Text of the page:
Focal Passages: Judges 16:4-6, 13-20
Len Bias was an All-American and all-everything college basketball player. For years he had terrorized his Atlantic Coast Conference opponents. Bias so impressed Boston Celtics great Larry Bird of his potential that Bird recommended that Celtics general manager Red Auerbach draft Bias as the overall number two pick in the 1986 NBA draft.
Auerbach did, and the Celtics’ world celebrated. Tragically, two days later Len Bias was pronounced dead, presumably as a reaction to a cocaine overdose: compromised potential.
Samson would be the last of Israel’s judges. His rise from obscurity to greatness is well known. Manoah’s wife was barren, but God intervened by sending His angel to her with the message that she was to birth a son, and this son would take the Nazarite vow – no alcohol consumed, nothing unclean eaten and uncut hair.
The boy was born, was given the name Samson, and God blessed him (13:24).
Samson’s life was defined by his biceps and riddles. No one was a match for the mighty and witty Samson. He infuriated his enemies to the point that the Philistines stayed awake at night plotting his demise.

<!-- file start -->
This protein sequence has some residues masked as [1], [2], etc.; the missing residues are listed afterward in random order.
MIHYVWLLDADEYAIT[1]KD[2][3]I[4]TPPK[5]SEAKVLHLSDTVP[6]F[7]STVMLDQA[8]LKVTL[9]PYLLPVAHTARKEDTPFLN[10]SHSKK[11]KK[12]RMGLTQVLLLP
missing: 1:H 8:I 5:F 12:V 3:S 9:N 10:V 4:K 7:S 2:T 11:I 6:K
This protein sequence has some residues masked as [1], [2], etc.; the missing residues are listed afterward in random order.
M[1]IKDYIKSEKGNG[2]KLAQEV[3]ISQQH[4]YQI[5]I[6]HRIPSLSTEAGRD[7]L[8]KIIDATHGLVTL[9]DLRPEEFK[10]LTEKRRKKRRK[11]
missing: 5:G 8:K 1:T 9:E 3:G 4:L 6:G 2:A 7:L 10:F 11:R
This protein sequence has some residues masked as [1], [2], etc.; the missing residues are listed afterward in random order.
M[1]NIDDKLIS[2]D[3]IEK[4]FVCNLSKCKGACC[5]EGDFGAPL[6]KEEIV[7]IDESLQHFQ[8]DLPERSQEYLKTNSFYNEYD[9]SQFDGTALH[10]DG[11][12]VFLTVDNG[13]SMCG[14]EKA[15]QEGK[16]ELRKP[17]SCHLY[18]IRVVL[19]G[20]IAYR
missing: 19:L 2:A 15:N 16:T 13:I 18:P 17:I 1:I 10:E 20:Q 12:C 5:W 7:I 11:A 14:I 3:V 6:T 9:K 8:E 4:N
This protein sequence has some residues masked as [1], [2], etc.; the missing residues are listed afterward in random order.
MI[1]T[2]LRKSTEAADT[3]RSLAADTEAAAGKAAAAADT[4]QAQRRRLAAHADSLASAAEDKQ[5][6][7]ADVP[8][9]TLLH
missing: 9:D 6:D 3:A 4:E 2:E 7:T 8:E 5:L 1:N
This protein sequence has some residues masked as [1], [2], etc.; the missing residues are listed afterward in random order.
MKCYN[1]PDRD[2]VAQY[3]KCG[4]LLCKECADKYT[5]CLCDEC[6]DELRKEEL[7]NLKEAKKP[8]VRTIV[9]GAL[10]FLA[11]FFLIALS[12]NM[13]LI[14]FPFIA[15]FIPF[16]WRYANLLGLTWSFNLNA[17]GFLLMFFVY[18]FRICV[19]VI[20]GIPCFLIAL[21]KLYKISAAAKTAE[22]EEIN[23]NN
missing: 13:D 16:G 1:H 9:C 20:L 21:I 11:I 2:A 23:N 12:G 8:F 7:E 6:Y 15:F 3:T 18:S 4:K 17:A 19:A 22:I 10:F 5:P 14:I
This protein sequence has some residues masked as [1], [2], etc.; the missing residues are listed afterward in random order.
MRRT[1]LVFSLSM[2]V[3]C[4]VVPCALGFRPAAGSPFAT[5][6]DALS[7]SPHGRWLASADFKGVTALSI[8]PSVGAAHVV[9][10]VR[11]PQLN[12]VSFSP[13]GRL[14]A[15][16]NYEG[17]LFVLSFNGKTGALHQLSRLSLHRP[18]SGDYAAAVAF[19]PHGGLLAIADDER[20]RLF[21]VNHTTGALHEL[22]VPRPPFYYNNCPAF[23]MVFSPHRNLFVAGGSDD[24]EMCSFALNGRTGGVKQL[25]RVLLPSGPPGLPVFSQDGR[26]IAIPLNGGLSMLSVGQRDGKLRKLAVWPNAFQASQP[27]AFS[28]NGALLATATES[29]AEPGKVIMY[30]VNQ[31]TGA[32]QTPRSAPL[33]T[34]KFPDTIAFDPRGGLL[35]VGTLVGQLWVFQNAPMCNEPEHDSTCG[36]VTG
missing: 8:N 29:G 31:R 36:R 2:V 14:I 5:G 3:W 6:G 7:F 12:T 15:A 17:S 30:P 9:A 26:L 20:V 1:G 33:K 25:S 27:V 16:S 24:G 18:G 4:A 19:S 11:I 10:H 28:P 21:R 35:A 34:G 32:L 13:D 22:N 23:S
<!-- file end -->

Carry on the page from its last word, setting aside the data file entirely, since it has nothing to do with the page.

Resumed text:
They watched Samson and discovered his greatest weakness was women. Therefore, when Samson hooked up with the beautiful and persuasive Delilah, they believed she could deliver Samson for them. And she did.
The story of Samson began with such promise – a loving family, the blessing of God, extreme ability and strength. All Samson had to do was keep his vow, his promises to God.
But in his search for pleasure, he wasted God’s gift.
Potential is an elusive word. We all have it, but we don’t all reach it. Len Bias reached his potential while at the University of Maryland. It was assumed he could reach even higher potential as a Celtic. It didn’t happen.
Samson, likewise, was the poster boy for “potential.” He had it by the bucket loads. Unfortunately, his faith and commitment to God didn’t match his potential.